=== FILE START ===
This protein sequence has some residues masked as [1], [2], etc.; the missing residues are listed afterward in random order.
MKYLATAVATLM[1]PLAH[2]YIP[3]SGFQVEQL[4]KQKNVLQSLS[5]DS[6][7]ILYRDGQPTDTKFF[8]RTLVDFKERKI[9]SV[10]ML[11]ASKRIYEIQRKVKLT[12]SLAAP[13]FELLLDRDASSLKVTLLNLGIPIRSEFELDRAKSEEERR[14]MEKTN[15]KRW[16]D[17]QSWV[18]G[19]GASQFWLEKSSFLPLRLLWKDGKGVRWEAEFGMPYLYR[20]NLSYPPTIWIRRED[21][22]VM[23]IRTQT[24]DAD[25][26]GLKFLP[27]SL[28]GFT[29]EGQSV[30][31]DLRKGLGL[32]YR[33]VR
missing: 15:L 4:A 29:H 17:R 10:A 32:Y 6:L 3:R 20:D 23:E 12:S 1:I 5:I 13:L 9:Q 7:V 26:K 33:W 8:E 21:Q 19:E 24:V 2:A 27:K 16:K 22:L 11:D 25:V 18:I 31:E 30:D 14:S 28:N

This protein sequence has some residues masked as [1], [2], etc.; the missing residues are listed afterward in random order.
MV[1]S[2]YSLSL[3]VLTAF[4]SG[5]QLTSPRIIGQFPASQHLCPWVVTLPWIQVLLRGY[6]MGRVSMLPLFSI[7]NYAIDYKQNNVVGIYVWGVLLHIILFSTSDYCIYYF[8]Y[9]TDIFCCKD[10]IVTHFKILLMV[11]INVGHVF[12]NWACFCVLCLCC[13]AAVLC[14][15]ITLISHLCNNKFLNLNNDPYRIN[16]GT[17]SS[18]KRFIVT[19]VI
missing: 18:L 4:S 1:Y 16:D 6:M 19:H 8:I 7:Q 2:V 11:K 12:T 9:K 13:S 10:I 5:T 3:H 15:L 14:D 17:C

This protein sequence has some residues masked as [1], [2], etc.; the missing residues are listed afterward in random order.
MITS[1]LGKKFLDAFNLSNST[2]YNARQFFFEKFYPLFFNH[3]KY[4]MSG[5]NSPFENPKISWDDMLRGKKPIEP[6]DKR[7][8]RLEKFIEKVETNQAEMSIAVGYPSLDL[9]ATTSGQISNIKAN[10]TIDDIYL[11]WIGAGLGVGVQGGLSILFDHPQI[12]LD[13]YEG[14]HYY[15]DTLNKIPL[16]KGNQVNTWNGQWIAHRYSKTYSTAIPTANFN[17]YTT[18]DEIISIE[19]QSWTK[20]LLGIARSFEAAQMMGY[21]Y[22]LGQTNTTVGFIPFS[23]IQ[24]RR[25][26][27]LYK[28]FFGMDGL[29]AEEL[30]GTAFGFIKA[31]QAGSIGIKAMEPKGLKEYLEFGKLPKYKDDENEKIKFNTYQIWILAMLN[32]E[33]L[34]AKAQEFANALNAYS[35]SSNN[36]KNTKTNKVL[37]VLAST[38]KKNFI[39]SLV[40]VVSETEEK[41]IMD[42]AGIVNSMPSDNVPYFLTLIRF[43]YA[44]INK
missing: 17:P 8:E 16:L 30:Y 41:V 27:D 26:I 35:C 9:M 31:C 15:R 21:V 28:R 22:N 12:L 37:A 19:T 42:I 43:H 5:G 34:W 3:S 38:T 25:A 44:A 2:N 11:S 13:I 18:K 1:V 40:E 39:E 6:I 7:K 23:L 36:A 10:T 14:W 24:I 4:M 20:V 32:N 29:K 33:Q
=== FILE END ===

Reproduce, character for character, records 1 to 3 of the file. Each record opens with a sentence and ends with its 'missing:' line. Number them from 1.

This protein sequence has some residues masked as [1], [2], etc.; the missing residues are listed afterward in random order.
MKYLATAVATLM[1]PLAH[2]YIP[3]SGFQVEQL[4]KQKNVLQSLS[5]DS[6][7]ILYRDGQPTDTKFF[8]RTLVDFKERKI[9]SV[10]ML[11]ASKRIYEIQRKVKLT[12]SLAAP[13]FELLLDRDASSLKVTLLNLGIPIRSEFELDRAKSEEERR[14]MEKTN[15]KRW[16]D[17]QSWV[18]G[19]GASQFWLEKSSFLPLRLLWKDGKGVRWEAEFGMPYLYR[20]NLSYPPTIWIRRED[21][22]VM[23]IRTQT[24]DAD[25][26]GLKFLP[27]SL[28]GFT[29]EGQSV[30][31]DLRKGLGL[32]YR[33]VR
missing: 15:L 4:A 29:H 17:R 10:A 32:Y 6:L 3:R 20:D 23:E 12:S 1:I 5:I 13:L 9:Q 7:V 26:K 33:W 8:E 21:Q 19:E 24:V 2:A 27:K 16:K 22:L 11:D 25:V 18:I 31:E 30:D 14:S 28:N

This protein sequence has some residues masked as [1], [2], etc.; the missing residues are listed afterward in random order.
MV[1]S[2]YSLSL[3]VLTAF[4]SG[5]QLTSPRIIGQFPASQHLCPWVVTLPWIQVLLRGY[6]MGRVSMLPLFSI[7]NYAIDYKQNNVVGIYVWGVLLHIILFSTSDYCIYYF[8]Y[9]TDIFCCKD[10]IVTHFKILLMV[11]INVGHVF[12]NWACFCVLCLCC[13]AAVLC[14][15]ITLISHLCNNKFLNLNNDPYRIN[16]GT[17]SS[18]KRFIVT[19]VI
missing: 18:L 4:S 1:Y 16:D 6:M 19:H 8:I 7:Q 2:V 11:K 12:T 9:K 13:S 10:I 5:T 3:H 15:L 14:D 17:C

This protein sequence has some residues masked as [1], [2], etc.; the missing residues are listed afterward in random order.
MITS[1]LGKKFLDAFNLSNST[2]YNARQFFFEKFYPLFFNH[3]KY[4]MSG[5]NSPFENPKISWDDMLRGKKPIEP[6]DKR[7][8]RLEKFIEKVETNQAEMSIAVGYPSLDL[9]ATTSGQISNIKAN[10]TIDDIYL[11]WIGAGLGVGVQGGLSILFDHPQI[12]LD[13]YEG[14]HYY[15]DTLNKIPL[16]KGNQVNTWNGQWIAHRYSKTYSTAIPTANFN[17]YTT[18]DEIISIE[19]QSWTK[20]LLGIARSFEAAQMMGY[21]Y[22]LGQTNTTVGFIPFS[23]IQ[24]RR[25][26][27]LYK[28]FFGMDGL[29]AEEL[30]GTAFGFIKA[31]QAGSIGIKAMEPKGLKEYLEFGKLPKYKDDENEKIKFNTYQIWILAMLN[32]E[33]L[34]AKAQEFANALNAYS[35]SSNN[36]KNTKTNKVL[37]VLAST[38]KKNFI[39]SLV[40]VVSETEEK[41]IMD[42]AGIVNSMPSDNVPYFLTLIRF[43]YA[44]INK
missing: 17:P 8:E 16:L 30:Y 41:V 27:D 26:I 35:C 9:M 31:C 15:R 21:V 28:R 22:N 12:L 37:A 19:T 42:I 43:H 5:G 34:W 3:S 38:T 25:A 44:A 2:N 11:S 13:I 18:K 1:V 40:E 39:E 6:I 7:K 23:L 36:A 10:T 14:W 24:I 4:M 20:V 32:N 29:K 33:Q